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  16. The Epistemic Value of Photographs.Catharine Abell - 2010 - In Catharine Abell & Katerina Bantinaki (eds.), Philosophical Perspectives on Depiction. Oxford University Press.
    There is a variety of epistemic roles to which photographs are better suited than non-photographic pictures. Photographs provide more compelling evidence of the existence of the scenes they depict than non-photographic pictures. They are also better sources of information about features of those scenes that are easily overlooked. This chapter examines several different attempts to explain the distinctive epistemic value of photographs, and argues that none is adequate. It then proposes an alternative explanation of their epistemic value. The chapter argues (...)
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  17. Medium, Subject Matter and Representation.John Dilworth - 2003 - Southern Journal of Philosophy 41 (1):45-62.
    I argue that the physical marks on a canvas resulting from an artist's intentional, stylistic and expressive acts cannot themselves be the artist's expression, but instead they serve to signify or indicate those acts. Thus there is a kind of indicative content associated with a picture that is distinct from its subject matter (or 'representational content'). I also argue that this kind of indicative content is closely associated with the specific artistic medium chosen by the artist as her expressive medium, (...)
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The Interpretation of Art
  1. "José Matias" de Eça de Queiroz — ou as Reflexões de Um Professor de Filosofia (da Vontade de Saber à Ironia: Um Retrato Oblíquo da Falência do Panlogismo).Eurico Carvalho - 2019 - Portuguese Studies Review (PSR) 27 (2):123-172.
    This paper intends to validate the hermeneutic relevance of three core theses: José Matias (i) is demonstrably an “open work”, (ii) it constitutes a philosophical short story and (iii) it illustrates the failure of panlogism. With regard to the first thesis, it is necessary to concede up front that this interpretation of José Matias does not purport to be unique nor does it encompass the richness of the work’s content. Yet, given the second thesis, the paper intends to defy the (...)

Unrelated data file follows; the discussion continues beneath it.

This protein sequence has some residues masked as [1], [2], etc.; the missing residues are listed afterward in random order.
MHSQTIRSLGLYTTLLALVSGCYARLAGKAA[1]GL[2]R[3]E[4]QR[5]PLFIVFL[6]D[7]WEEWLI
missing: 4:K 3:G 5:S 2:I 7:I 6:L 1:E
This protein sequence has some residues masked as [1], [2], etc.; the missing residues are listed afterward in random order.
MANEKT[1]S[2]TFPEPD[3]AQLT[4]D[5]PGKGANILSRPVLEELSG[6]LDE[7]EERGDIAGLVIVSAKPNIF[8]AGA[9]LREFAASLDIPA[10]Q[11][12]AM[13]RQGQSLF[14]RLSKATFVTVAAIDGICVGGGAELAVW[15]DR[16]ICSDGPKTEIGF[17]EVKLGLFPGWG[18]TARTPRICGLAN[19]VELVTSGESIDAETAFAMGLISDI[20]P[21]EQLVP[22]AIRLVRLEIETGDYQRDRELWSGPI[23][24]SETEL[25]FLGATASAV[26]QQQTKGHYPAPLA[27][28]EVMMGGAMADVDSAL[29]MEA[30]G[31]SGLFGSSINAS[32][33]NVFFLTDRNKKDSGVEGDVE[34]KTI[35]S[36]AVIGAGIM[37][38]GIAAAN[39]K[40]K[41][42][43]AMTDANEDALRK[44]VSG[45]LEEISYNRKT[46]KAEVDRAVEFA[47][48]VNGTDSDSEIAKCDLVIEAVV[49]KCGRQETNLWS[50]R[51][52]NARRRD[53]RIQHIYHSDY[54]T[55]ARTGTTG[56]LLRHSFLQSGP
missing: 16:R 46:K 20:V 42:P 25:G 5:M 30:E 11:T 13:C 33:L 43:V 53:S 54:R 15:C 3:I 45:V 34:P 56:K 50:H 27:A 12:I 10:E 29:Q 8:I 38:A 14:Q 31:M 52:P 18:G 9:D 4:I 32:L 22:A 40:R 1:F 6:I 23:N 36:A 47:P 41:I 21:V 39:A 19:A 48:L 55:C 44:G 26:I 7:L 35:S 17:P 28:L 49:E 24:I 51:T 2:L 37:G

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  2. The Right Way to Play a Game.C. Thi Nguyen - 2019 - Game Studies 19 (1).
    Is there a right or wrong way to play a game? Many think not. Some have argued that, when we insist that players obey the rules of a game, we give too much weight to the author’s intent. Others have argued that such obedience to the rules violates the true purpose of games, which is fostering free and creative play. Both of these responses, I argue, misunderstand the nature of games and their rules. The rules do not tell us how (...)
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  3. Electromecánicas IV - Despliegue y activación de un espacio-tiempo barroco.Renzo Christian Filinich Orozco & Monica Salinero Rates - 2018 - Enclave Sonora Espacio, Editorial Sonec.
    En Electromecánicas IV, – Despliegue y activación de un espacio-tiempo barroco, Mónica Salinero socióloga y Renzo Filinich artista, se sumergen en el trabajo de análisis de la obra de Raúl Díaz, “Electromecánicas IV, poniendo en valor la diferencia conceptual y la diversidad del universo latinoamericano como espacio de creación situado. Inspirados en las teorías de Bolivar Echevarria, discuten la complejidad simbólica que rodea a esta experiencia estética, deteniéndose en los valores y funciones que se encuentran dentro del espectro cultural andino (...)